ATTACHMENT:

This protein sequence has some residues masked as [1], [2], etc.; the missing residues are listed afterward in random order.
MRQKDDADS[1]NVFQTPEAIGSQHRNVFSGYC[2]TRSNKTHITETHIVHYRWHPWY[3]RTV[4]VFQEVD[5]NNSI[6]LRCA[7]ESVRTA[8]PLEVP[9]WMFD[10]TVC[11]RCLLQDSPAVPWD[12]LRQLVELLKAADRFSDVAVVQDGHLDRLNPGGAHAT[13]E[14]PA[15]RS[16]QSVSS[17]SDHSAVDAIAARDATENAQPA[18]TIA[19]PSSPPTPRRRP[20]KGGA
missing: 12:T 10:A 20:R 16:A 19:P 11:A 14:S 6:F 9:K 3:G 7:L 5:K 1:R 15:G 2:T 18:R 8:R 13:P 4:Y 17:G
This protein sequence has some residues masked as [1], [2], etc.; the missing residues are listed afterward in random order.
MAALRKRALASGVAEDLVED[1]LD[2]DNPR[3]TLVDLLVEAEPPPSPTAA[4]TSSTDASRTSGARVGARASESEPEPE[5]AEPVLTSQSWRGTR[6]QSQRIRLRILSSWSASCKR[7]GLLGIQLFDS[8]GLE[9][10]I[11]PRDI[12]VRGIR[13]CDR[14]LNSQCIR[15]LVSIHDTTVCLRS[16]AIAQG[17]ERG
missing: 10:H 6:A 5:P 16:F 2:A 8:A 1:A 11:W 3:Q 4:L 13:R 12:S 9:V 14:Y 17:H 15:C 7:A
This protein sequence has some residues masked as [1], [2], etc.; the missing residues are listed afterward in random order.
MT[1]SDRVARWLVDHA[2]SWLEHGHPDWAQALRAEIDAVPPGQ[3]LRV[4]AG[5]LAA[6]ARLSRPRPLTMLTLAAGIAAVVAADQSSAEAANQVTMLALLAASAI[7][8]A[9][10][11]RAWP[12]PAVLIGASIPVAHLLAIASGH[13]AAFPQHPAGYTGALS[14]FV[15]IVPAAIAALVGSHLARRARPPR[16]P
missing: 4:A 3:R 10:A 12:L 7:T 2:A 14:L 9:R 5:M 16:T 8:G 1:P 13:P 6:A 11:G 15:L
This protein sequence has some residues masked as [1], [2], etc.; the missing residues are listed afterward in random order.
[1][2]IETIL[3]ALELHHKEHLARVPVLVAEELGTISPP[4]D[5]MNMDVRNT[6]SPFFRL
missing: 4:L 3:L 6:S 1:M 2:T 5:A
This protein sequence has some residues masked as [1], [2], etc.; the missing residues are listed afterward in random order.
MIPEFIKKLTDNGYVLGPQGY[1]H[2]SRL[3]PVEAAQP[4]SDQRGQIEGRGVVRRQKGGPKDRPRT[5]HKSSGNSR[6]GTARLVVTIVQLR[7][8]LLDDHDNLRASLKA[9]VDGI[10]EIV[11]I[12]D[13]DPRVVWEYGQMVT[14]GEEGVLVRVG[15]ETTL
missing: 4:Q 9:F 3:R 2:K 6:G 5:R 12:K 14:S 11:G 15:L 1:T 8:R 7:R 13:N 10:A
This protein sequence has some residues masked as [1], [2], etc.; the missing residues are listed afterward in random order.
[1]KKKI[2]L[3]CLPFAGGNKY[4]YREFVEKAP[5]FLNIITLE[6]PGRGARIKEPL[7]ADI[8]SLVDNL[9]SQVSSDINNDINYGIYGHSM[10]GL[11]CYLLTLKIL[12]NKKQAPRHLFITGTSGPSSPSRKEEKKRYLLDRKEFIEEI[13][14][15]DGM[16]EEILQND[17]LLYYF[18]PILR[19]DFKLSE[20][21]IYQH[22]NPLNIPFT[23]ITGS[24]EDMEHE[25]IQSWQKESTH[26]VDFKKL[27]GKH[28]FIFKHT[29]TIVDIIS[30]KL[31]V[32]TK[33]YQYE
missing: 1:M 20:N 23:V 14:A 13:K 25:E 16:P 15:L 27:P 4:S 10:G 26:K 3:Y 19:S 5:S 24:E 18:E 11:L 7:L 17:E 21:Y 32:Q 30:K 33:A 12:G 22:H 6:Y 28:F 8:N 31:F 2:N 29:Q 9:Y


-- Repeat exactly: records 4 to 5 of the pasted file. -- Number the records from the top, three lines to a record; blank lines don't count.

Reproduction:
This protein sequence has some residues masked as [1], [2], etc.; the missing residues are listed afterward in random order.
[1][2]IETIL[3]ALELHHKEHLARVPVLVAEELGTISPP[4]D[5]MNMDVRNT[6]SPFFRL
missing: 4:L 3:L 6:S 1:M 2:T 5:A
This protein sequence has some residues masked as [1], [2], etc.; the missing residues are listed afterward in random order.
MIPEFIKKLTDNGYVLGPQGY[1]H[2]SRL[3]PVEAAQP[4]SDQRGQIEGRGVVRRQKGGPKDRPRT[5]HKSSGNSR[6]GTARLVVTIVQLR[7][8]LLDDHDNLRASLKA[9]VDGI[10]EIV[11]I[12]D[13]DPRVVWEYGQMVT[14]GEEGVLVRVG[15]ETTL
missing: 4:Q 9:F 3:R 2:K 6:G 5:R 12:K 14:S 11:G 15:L 1:T 8:R 7:R 13:N 10:A